Lilac Bosma of HSBC Canada on the bank’s post-pandemic plans and diversity and inclusion strategy
Preparing for employees’ return to their physical workplaces or guiding their transition to a hybrid working environment is a major element of post-pandemic planning for many organizations. In most cases, legal departments take the lead in formulating policies that are effective not only for employees but also for customers, the community and other stakeholders.
Lilac Bosma, senior vice president and general counsel at HSBC Canada spoke during Canadian Lawyer’s 2021 General Counsel Roundtable about the shift to more remote work and the decreased presence of employees in the office which pose challenges for lawyers and legal departments.
“I think one of the most important challenges that we have to be thinking about is how to train more junior lawyers. I think lawyers tend to rely heavily on working together in person and just trusting that their juniors will learn by osmosis and just by watching and listening to more senior lawyers. That’s going to be a challenge in the remote work environment, and so we need to be very intentional about how we’re going to bring more junior lawyers along,” she said.
For HSBC Canada’s staff, being part of a large global organization has provided good training in remote work through an established infrastructure that enables meetings across different time zones. This is a learning experience that makes the shift to a well-organized hybrid working arrangement easier, Bosma said. She also cited the importance of virtual social events and team-building activities to maintain work relationships similar to those that employees have in the office.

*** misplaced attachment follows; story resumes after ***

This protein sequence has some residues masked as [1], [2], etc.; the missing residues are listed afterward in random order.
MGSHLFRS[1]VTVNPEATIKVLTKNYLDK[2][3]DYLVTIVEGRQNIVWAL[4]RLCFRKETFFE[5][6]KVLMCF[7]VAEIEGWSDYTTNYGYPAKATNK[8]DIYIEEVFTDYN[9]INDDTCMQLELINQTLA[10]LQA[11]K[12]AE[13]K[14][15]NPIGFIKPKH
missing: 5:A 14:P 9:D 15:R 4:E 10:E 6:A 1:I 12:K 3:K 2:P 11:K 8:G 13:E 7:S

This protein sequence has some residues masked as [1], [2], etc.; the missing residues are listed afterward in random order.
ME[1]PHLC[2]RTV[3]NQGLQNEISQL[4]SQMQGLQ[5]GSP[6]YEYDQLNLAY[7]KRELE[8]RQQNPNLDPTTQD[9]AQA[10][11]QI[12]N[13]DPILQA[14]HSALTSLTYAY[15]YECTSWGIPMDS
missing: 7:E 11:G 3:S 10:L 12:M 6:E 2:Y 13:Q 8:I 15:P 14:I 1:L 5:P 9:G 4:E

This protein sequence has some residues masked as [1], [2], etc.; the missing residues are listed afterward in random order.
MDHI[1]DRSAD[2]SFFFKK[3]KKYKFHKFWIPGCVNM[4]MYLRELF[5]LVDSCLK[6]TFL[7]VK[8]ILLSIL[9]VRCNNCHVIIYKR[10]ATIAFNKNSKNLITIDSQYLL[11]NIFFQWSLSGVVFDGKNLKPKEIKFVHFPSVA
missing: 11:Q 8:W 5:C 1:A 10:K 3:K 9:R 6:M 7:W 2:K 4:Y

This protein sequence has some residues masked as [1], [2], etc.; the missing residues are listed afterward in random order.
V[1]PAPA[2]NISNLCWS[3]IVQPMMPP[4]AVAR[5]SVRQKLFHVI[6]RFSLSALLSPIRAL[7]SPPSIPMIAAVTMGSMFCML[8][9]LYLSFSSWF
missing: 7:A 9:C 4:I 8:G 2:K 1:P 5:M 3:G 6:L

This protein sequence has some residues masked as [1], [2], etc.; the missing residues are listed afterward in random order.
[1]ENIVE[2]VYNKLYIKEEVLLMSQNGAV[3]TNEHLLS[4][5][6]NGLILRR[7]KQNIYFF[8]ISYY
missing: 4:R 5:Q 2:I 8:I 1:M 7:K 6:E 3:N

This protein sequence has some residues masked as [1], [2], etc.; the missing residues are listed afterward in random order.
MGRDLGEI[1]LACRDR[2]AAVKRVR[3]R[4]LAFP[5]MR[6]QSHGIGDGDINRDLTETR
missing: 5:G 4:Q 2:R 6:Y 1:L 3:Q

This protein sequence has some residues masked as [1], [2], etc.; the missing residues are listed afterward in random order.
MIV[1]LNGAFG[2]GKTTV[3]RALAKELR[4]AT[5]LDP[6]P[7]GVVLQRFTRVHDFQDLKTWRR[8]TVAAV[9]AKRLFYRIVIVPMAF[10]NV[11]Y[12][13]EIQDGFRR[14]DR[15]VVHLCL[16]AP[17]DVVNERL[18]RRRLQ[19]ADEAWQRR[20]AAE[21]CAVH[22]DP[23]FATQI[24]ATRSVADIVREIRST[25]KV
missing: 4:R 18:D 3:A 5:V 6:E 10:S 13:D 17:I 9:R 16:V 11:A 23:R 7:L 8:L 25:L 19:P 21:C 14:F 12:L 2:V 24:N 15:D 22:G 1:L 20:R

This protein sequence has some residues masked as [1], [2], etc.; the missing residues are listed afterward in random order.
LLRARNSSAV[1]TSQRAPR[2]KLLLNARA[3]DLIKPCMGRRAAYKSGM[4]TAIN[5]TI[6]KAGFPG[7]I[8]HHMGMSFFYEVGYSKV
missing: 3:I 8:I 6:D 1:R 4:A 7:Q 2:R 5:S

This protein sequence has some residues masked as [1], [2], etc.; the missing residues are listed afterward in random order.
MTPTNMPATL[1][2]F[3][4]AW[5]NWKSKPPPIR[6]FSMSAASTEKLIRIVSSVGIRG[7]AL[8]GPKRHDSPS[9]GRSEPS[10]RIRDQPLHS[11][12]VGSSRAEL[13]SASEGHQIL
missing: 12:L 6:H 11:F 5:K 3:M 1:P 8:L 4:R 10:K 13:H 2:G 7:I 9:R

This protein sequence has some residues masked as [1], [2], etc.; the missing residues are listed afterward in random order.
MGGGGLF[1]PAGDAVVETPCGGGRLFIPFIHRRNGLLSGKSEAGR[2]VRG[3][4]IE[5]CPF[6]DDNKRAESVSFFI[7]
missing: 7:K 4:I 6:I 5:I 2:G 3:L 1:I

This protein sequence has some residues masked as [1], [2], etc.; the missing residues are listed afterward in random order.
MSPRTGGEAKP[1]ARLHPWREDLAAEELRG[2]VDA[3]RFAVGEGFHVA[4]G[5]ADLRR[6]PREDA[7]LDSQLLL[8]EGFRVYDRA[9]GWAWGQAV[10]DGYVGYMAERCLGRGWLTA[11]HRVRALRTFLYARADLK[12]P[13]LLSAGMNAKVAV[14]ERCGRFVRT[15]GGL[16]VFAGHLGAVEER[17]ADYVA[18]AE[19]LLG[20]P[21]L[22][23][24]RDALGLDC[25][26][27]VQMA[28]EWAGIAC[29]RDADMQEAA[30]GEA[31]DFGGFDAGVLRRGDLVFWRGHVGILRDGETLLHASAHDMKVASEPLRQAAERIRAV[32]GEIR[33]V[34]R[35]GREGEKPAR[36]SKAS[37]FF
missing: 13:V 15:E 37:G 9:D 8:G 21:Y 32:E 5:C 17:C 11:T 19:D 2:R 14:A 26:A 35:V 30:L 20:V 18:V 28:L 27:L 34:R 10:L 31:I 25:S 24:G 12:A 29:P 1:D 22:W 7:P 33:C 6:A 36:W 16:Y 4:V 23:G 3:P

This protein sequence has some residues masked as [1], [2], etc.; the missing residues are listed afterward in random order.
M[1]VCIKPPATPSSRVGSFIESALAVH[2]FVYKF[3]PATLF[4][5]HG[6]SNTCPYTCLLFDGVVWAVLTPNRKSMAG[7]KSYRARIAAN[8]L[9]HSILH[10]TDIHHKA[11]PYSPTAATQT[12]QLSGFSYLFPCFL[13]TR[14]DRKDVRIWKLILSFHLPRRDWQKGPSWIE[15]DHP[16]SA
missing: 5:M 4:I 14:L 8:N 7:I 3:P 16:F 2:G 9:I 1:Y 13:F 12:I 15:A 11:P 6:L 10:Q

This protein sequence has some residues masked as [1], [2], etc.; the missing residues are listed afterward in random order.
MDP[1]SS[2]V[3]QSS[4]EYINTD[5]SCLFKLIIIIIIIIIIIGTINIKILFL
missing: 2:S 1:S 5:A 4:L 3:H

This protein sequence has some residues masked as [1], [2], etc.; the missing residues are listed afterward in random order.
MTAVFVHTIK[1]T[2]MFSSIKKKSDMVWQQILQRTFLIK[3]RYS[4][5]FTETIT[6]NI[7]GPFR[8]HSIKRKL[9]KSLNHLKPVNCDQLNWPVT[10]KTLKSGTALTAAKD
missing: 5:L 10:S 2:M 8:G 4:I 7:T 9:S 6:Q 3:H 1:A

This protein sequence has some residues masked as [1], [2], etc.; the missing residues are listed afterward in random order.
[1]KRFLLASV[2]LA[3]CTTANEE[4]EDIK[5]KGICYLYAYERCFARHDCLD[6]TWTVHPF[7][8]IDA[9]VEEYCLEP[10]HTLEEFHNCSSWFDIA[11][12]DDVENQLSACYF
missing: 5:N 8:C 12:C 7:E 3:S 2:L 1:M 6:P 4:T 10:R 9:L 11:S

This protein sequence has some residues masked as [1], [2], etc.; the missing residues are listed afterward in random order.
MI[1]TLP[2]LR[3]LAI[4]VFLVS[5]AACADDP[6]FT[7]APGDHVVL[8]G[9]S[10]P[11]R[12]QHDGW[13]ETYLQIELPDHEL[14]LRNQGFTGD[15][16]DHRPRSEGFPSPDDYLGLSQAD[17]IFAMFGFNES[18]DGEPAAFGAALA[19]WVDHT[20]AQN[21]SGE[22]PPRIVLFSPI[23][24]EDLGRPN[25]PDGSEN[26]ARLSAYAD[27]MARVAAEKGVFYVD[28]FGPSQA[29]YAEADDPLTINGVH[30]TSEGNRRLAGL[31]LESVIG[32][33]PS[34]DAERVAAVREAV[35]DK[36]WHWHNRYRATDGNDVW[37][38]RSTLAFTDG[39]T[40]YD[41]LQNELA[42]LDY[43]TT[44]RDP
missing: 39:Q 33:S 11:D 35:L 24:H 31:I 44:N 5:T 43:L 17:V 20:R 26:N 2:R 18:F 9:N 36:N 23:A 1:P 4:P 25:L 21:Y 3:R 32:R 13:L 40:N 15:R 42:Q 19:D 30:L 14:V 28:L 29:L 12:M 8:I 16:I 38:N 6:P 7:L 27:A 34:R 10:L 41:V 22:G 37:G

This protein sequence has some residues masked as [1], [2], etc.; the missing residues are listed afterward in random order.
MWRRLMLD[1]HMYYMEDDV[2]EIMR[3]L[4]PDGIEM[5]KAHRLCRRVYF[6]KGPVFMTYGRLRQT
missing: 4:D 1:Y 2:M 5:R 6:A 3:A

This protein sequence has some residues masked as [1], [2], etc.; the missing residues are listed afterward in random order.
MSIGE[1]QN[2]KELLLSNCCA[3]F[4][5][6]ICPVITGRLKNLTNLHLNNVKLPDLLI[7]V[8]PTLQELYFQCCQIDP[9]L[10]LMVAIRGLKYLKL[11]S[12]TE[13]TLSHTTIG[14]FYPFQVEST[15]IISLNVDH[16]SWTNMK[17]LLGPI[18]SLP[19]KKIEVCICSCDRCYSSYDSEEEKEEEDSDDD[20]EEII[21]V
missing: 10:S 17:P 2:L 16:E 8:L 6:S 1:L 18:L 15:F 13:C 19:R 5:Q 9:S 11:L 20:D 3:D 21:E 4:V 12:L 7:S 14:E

Another focus of HSBC Canada’s legal department is striving for diversity and inclusion across the organization.
“I think in the past, the focus has largely been on female representation and making sure that we have [a greater number of women] in the legal profession. Now, we can see that it’s a much broader conversation,” she said.
“It’s important to keep on doing leadership development programs that help remove barriers for people who are underrepresented in leadership and in the legal department. That’s the internal work that we can do. I think it’s also really important to challenge the external firms that I work with, with respect to their records on diversity and inclusion,” Bosma said.
She cited the benefits of reverse mentoring – the process in which a person from a traditionally privileged situation learns from someone from an underrepresented sector of society. Having participated in reverse mentoring, Bosma said that such sessions build empathy, understanding and open communication, which enable teams to develop authenticity.